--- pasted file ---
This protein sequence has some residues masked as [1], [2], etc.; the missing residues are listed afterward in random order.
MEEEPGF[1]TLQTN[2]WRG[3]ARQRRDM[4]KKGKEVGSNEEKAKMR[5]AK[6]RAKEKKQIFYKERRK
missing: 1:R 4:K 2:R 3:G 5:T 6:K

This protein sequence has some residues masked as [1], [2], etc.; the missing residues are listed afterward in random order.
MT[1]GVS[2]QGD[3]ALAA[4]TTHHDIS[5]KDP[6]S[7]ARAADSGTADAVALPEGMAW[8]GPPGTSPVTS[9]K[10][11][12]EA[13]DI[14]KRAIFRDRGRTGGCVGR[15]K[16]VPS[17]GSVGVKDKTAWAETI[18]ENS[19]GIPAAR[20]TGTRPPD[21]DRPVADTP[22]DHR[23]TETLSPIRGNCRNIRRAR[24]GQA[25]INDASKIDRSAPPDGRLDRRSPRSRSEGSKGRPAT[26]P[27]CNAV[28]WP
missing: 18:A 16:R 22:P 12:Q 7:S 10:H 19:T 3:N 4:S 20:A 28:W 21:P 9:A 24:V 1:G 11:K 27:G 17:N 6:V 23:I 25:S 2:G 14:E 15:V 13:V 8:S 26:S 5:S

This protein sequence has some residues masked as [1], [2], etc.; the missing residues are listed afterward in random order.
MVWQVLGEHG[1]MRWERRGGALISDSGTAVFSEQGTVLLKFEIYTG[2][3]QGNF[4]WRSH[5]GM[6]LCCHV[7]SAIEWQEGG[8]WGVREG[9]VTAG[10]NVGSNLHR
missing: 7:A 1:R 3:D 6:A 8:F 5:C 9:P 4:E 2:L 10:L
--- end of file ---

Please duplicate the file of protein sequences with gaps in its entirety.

This protein sequence has some residues masked as [1], [2], etc.; the missing residues are listed afterward in random order.
MEEEPGF[1]TLQTN[2]WRG[3]ARQRRDM[4]KKGKEVGSNEEKAKMR[5]AK[6]RAKEKKQIFYKERRK
missing: 1:R 4:K 2:R 3:G 5:T 6:K

This protein sequence has some residues masked as [1], [2], etc.; the missing residues are listed afterward in random order.
MT[1]GVS[2]QGD[3]ALAA[4]TTHHDIS[5]KDP[6]S[7]ARAADSGTADAVALPEGMAW[8]GPPGTSPVTS[9]K[10][11][12]EA[13]DI[14]KRAIFRDRGRTGGCVGR[15]K[16]VPS[17]GSVGVKDKTAWAETI[18]ENS[19]GIPAAR[20]TGTRPPD[21]DRPVADTP[22]DHR[23]TETLSPIRGNCRNIRRAR[24]GQA[25]INDASKIDRSAPPDGRLDRRSPRSRSEGSKGRPAT[26]P[27]CNAV[28]WP
missing: 18:A 16:R 22:P 12:Q 7:S 10:H 19:T 3:N 4:S 20:A 28:W 21:P 9:A 24:V 1:G 11:K 27:G 17:N 6:V 23:I 25:S 2:G 14:E 15:V 13:V 8:S 26:S 5:S

This protein sequence has some residues masked as [1], [2], etc.; the missing residues are listed afterward in random order.
MVWQVLGEHG[1]MRWERRGGALISDSGTAVFSEQGTVLLKFEIYTG[2][3]QGNF[4]WRSH[5]GM[6]LCCHV[7]SAIEWQEGG[8]WGVREG[9]VTAG[10]NVGSNLHR
missing: 7:A 1:R 3:D 6:A 8:F 5:C 9:P 4:E 2:L 10:L